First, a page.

Sunday, August 21, 2011 8:03 PM
  • Process fasm = new Process();
    fasm.StartInfo.FileName = "bin\\fm.exe";
    fasm.StartInfo.Arguments = "-l test.hex";
    fasm.StartInfo.UseShellExecute = false;
    fasm.StartInfo.CreateNoWindow = true;
    fasm.StartInfo.RedirectStandardInput = true;
    fasm.StartInfo.RedirectStandardOutput = true;
    fasm.StartInfo.RedirectStandardError = true;
    fasm.Start();
    
    //Later on the program:
    
    // Dump memory
    fasm.StandardInput.WriteLine("d 0h 100h");
    
    // This will produce 16 lines of data
    string[] data = new string[16];
    for (int i = 0; i < 16; i++)
     data[i] = fasm.StandardOutput.ReadLine();
    

     

     

    As i said, a common redirection code, it works on anything i've tested, except this specific console program. Running on cmd it produces exact 16 lines of memory dump but when redirected it hangs on any read attempt, can be a ReadToEnd, Read specific bytes or Read the whole line.



    Sunday, August 21, 2011 8:56 PM
  • I still think the underlying stream is the key to understanding redirection.  Try calling Flush on the fasm.StreamWriter object.

    I also know that redirection to the underlying stream will not occur until an CR/LF is output by the console application.  For example, a series of calls to Console.Write should not send anything to the stream until a call is made Console.WriteLine to end the line. 

    Hope this helps.

    Rudy   =8^D


    Mark the best replies as answers. "Fooling computers since 1971."

    http://thesharpercoder.blogspot.com/

    Sunday, August 21, 2011 9:18 PM
  • Flushing both in and out does not helped, tried to Peek output and it hanged too...

     

    Is it possible that the console application is writing to the console buffer directly without using printf?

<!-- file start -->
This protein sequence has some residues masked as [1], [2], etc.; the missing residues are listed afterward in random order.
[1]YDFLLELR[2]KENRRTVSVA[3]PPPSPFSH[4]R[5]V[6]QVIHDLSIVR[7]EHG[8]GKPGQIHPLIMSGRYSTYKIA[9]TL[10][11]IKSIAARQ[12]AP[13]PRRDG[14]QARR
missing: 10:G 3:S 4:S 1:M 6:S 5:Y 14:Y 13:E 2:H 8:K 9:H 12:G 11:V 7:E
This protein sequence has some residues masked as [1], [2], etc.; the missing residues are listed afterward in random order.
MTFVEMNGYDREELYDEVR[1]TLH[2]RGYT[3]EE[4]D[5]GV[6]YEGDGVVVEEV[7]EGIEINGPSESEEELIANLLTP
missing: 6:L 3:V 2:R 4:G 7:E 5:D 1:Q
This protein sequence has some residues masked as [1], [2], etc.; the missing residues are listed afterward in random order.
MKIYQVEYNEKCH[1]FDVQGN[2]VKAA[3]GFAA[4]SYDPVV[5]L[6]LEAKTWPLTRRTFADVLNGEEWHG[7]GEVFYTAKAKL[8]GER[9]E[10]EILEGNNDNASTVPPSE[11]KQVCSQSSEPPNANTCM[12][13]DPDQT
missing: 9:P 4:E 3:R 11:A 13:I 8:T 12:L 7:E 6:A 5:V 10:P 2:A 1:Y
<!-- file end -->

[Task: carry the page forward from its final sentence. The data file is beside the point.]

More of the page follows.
Sunday, August 21, 2011 9:27 PM
  • Hmmph.  I dunno.  What about the StreamWriter's AutoFlush property?   Same no results, I would expect.  Set that property before you call Start.
    Mark the best replies as answers. "Fooling computers since 1971."

    http://thesharpercoder.blogspot.com/

    Sunday, August 21, 2011 9:33 PM
  • Hum, nothing, i had to put it after start because the an exception was raised otherwise.
    Sunday, August 21, 2011 9:37 PM
  • Hi,

    For redirect standard I/O, you can refer to the link below:

    http://social.msdn.microsoft.com/Forums/en-US/csharpgeneral/thread/deb1a53c-9307-45e1-b99c-64bb07b16e0e


    Paul Zhou [MSFT]
    MSDN Community Support | Feedback to us
    Get or Request Code Sample from Microsoft
    Please remember to mark the replies as answers if they help and unmark them if they provide no help.

    Thursday, August 25, 2011 7:10 AM
  • As you can clearly see in the previous posts, the problems extends beyond the conventional ( and already used ) method of redirecting stdout.

    Thursday, August 25, 2011 3:46 PM
  •  

    Hi,

     

    I did a test for redirection standard input&output.

     

    Here is the application A:

    static void Main(string[] args)

            {

                string x = Console.ReadLine();

     

                for (int i = 0; i < 16; i++)

                {

                    Console.WriteLine("line "+(i+1) + x);

                }

            }

    Here is the application B:

     Process fasm = new Process();

                fasm.StartInfo.FileName = "RedirectionA.exe";

                fasm.StartInfo.UseShellExecute = false;

                fasm.StartInfo.CreateNoWindow = true;

                fasm.StartInfo.RedirectStandardInput = true;

                fasm.StartInfo.RedirectStandardOutput = true;

                fasm.Start();

     

                fasm.StandardInput.WriteLine("TEST FROM APP A");

     

                string[] result = new string[16];

                for (int i = 0; i < 16; i++)

                    result[i] = fasm.StandardOutput.ReadLine();

    The test application B can get output correctly from application A.

    I think the issue is related to the application that you do not have source code of.


    Paul Zhou [MSFT]
    MSDN Community Support | Feedback to us
    Get or Request Code Sample from Microsoft
    Please remember to mark the replies as answers if they help and unmark them if they provide no help.

    • Marked as answer by Paul Zhou Monday, August 29, 2011 6:08 AM
    Friday, August 26, 2011 5:26 AM
  • Yes, i think the "fm.exe" is writing (if possible) directly to the console buffer so the data is not being flushed until program termination.
    Friday, August 26, 2011 9:10 AM
  • We could use a sample console application that writes Hello World once per second as the test application.

    --------------------------------------------------------------------

    us zip code

    Friday, August 26, 2011 4:40 PM